Seeds for Resilience
Start year: 2019
Seeds for Resilience is a five-year project to support the national genebanks of Ethiopia, Ghana, Kenya, Nigeria and Zambia.
Strengthening Genebanks in Sub-Saharan Africa
Farmers in sub-Saharan Africa face the combined threats of climate change, degraded agricultural lands and a growing population. They will need more resilient, productive and nutritious crops to meet these challenges. Unfortunately, crop diversity—which offers the raw materials for crop innovation—is being lost at unprecedented rates.
Equally concerning is that the collections of seeds currently held in the participating national genebanks are also at grave risk. For years, the genebanks have suffered from insufficient staffing and low levels of funding.
The Seeds for Resilience project is providing the financial and technical support to ensure these five national genebanks will reach the necessary international standards to ensure their collections will be safe and widely available, long term.
Supporting Genebanks to Become World-Class Operations
The project will upgrade genebank equipment and improve internal processes and increase staff technical capacity. In addition, it will ensure that collections are safely backed up, data on seed samples are well documented and samples from seed collections are shared according to agreed international rules.
Seeds for Resilience will also ensure the work of each genebank is user-driven, meaning the seeds most useful to farmers and researchers will be prioritized. Thousands of important plant samples will be shared with farmers and other users through participatory trials, where they can select the seeds best suited for their local conditions and needs.
Sowing the Seeds of Change Beyond Borders
Ultimately, this partnership will benefit the researchers and plant breeders working to improve key crops for regional food security and the farmers who rely on these crops, the majority of whom are women.
The increased international availability of these seeds and the development of climate-resilient crop varieties are expected to benefit farming households and their communities far beyond the partner countries and the duration of the project.
Anja was a colleague and friend to many. Her collaborative spirit, appreciation of beauty, and indomitable courage will continue to inspire family, friends, and colleagues throughout the world. Her experiences in addressing how natural science research processes need to be organized to effectively contribute toward goals such as sustainability, food, and nutrition security or gender equity and her practical expertise in the organization of multi-stakeholder cooperation and learning were greatly valued by the Crop Trust’s Seed for Resilience Project.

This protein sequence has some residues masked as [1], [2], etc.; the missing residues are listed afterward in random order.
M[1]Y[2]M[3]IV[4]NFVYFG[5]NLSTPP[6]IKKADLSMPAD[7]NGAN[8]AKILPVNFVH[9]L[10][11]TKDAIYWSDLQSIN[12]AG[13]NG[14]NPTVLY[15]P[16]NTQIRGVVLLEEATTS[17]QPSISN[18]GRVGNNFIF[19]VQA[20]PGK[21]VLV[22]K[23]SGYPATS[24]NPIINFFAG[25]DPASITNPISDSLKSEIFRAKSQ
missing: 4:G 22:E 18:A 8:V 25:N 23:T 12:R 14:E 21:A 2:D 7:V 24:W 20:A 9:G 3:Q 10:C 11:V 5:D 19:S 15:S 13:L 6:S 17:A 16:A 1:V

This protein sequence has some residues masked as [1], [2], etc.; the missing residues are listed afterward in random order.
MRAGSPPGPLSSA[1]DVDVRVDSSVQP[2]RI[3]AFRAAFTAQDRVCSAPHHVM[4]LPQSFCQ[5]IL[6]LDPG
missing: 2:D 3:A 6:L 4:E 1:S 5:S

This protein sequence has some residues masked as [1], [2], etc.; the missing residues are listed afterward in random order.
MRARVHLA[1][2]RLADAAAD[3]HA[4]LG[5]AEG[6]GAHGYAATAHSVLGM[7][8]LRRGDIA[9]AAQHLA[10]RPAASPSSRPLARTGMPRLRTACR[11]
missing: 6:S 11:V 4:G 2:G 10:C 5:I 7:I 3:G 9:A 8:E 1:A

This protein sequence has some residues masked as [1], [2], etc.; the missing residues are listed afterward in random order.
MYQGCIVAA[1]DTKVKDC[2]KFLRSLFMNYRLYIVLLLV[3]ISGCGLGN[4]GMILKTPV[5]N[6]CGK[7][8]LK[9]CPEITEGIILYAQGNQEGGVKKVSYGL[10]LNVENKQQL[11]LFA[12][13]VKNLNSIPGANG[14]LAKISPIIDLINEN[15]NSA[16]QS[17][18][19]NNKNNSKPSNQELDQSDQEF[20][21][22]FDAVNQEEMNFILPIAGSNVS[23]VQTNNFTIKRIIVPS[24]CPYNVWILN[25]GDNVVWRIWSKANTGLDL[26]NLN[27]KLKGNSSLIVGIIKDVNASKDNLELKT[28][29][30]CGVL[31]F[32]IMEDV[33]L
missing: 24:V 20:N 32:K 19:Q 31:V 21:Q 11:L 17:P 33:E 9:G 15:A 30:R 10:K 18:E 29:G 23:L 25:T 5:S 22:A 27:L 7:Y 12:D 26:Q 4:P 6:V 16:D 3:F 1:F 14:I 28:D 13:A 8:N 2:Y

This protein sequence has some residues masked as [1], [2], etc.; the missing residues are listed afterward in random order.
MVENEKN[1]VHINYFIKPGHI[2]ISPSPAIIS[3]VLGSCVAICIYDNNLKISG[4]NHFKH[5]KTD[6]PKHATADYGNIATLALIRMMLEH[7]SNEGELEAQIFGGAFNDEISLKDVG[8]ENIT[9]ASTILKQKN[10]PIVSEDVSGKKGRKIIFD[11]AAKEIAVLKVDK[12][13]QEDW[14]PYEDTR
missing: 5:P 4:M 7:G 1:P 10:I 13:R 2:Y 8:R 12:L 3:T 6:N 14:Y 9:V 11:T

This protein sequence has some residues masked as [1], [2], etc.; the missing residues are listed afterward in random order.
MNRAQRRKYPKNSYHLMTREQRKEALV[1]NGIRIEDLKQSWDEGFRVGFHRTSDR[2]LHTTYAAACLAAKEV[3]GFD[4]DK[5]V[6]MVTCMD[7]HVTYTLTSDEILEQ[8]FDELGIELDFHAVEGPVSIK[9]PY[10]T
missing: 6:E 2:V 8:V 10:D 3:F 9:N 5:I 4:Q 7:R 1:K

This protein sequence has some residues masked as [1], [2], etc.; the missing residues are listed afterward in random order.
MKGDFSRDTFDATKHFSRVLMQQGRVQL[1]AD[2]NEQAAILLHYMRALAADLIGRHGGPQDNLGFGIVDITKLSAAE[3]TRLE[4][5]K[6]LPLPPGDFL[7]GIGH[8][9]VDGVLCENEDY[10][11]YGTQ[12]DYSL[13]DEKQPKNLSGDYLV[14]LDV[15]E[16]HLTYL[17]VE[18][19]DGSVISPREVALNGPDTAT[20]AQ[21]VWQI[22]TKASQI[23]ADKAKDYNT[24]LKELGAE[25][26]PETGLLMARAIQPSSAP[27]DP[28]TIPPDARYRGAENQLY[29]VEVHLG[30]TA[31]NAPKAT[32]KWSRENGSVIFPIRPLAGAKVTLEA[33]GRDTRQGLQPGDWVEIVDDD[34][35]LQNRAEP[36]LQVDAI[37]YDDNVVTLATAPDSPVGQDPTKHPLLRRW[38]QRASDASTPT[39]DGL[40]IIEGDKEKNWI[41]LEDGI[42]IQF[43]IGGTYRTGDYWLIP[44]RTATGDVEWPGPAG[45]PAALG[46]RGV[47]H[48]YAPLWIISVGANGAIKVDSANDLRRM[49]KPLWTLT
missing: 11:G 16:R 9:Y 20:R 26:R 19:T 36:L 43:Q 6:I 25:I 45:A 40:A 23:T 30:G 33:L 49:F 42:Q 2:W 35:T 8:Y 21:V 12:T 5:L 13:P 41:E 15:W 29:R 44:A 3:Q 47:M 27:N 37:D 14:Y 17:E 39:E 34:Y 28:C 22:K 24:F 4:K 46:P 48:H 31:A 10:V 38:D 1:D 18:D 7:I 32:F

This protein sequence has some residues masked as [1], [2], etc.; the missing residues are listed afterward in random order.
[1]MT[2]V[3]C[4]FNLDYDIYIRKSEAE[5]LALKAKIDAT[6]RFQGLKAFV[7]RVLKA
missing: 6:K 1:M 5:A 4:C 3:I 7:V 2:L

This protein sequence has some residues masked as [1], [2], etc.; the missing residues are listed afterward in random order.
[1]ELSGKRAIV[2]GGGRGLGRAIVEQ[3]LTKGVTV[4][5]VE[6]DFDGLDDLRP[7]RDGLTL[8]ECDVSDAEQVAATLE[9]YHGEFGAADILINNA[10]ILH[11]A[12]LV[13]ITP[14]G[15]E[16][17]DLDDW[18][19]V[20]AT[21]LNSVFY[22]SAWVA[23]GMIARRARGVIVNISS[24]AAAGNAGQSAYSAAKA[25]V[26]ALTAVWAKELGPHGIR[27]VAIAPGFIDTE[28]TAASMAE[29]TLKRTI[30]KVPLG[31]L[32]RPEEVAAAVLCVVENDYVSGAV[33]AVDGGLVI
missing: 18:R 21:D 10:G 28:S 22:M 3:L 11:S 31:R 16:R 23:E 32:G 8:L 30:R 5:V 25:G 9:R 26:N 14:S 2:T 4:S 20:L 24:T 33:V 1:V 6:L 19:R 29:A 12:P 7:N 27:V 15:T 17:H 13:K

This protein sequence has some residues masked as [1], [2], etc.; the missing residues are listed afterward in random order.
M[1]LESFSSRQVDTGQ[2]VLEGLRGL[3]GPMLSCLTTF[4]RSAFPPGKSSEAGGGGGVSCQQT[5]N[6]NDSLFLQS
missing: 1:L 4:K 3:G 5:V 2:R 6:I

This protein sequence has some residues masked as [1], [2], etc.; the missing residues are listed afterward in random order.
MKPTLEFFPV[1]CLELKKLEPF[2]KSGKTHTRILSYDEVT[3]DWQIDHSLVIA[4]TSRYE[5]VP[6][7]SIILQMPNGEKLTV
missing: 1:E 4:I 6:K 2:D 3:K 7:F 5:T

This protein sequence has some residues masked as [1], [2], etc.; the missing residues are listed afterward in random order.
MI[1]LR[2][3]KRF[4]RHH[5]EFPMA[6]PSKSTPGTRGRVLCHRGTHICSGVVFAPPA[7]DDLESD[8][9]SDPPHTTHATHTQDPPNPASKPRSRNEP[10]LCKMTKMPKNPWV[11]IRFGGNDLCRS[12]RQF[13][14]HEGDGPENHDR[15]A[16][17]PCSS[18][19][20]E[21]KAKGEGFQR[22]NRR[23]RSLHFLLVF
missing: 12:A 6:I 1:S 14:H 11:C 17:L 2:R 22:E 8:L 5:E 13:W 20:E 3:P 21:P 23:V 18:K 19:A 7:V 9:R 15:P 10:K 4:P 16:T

She supported the five African genebanks in developing and implementing their strategies for germplasm user engagement. Her advice and encouragement of all project partners to explore new ways of working and collaborating with the creators of the genetic diversity that the genebanks conserve will be deeply missed.
Anja’s doctoral research in Rajasthan, India, introduced her to social science methodologies, after working as an agronomist in Ecuador and Germany. At the same time, she introduced her team of plant breeder colleagues to the power of collaboration across disciplines. The issue of social difference (for example, gender) and how it influences activities, outcomes, and efficiency of research projects in relation to their goals has been a core issue of her work, as a researcher and consultant.
Her part-time association with the German Institute for Tropical and Sub-tropical Agriculture of the University of Kassel provided her the opportunity to continue working on these issues with students and other researchers while conceptualizing her practical expertise in organizing multi-actor approaches, stakeholder involvement, and gender-sensitive research at the scientific level. With her special gift and skills as a writer, these concepts and their applications to seed systems management and other complex multi-actor processes in agriculture were published and are widely used.
One thematic focus of her work was plant breeding, seed system development, and agrobiodiversity conservation and sustainable use. She supported plant breeding programs with insightful evaluations; she contributed to expert consultation processes for government bodies, and their implementing agencies, at national, European and international levels. She most recently supported the Secretariat on the International Treaty on Plant Genetic Resources for Food and Agriculture, at FAO, on the implementation options for its farmers’ rights articles.
Ethiopian Biodiversity Institute (EBI)
Genetic Resources Research Institute (GeRRI) at the Kenya Agricultural & Livestock Research Organization (KALRO)
National Centre for Genetic Resources and Biotechnology (NACGRAB)
National Plant Genetic Resources Centre (NPGRC) at the Zambia Agricultural Research Institute
Plant Genetic Resources Research Institute (PGRRI) at the Council for Scientific and Industrial Research (CSIR)
- Federal Government of Germany (BMZ), through the German Development Bank (KfW)
Part of genebank team outside the National Plant Genetic Resources Centre (NPGRC) of the Zambia Agriculture Research Institute (ZARI). Located at ZARI’s Mt Makulu Central Research Station, Lusaka. Photo: Neil Palmer for the Crop Trust.
12 Jul 2023
After a cassava sprout has been stored in a growth chamber with elevated temperatures which help remove viruses technicians excise a clean part of the tissue. (Photo: Michael Major/Crop Trust)